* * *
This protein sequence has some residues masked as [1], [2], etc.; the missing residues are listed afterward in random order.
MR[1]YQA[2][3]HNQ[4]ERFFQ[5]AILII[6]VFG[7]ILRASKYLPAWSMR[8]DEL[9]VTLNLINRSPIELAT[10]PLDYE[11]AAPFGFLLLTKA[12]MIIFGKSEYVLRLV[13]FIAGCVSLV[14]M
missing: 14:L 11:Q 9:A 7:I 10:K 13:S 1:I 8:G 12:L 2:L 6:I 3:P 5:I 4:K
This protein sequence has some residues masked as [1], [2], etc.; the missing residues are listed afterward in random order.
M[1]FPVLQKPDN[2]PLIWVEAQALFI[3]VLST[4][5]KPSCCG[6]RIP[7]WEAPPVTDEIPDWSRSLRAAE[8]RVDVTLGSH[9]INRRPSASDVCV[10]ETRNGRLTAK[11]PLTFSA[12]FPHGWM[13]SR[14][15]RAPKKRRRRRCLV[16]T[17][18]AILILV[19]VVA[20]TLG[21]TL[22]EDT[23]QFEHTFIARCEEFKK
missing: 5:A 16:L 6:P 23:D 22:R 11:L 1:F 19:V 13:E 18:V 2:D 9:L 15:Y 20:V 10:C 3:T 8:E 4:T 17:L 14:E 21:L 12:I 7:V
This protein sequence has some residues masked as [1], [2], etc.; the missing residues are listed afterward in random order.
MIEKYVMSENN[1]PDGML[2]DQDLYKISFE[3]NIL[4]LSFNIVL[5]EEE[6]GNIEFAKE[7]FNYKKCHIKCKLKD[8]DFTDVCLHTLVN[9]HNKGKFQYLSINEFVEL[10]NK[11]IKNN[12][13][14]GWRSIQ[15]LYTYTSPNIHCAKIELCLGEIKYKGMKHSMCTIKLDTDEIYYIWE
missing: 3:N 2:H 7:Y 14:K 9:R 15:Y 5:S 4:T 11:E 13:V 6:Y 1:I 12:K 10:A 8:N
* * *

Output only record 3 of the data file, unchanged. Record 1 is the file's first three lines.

This protein sequence has some residues masked as [1], [2], etc.; the missing residues are listed afterward in random order.
MIEKYVMSENN[1]PDGML[2]DQDLYKISFE[3]NIL[4]LSFNIVL[5]EEE[6]GNIEFAKE[7]FNYKKCHIKCKLKD[8]DFTDVCLHTLVN[9]HNKGKFQYLSINEFVEL[10]NK[11]IKNN[12][13][14]GWRSIQ[15]LYTYTSPNIHCAKIELCLGEIKYKGMKHSMCTIKLDTDEIYYIWE
missing: 3:N 2:H 7:Y 14:K 9:R 15:Y 5:S 4:T 11:E 13:V 6:Y 1:I 12:K 10:A 8:N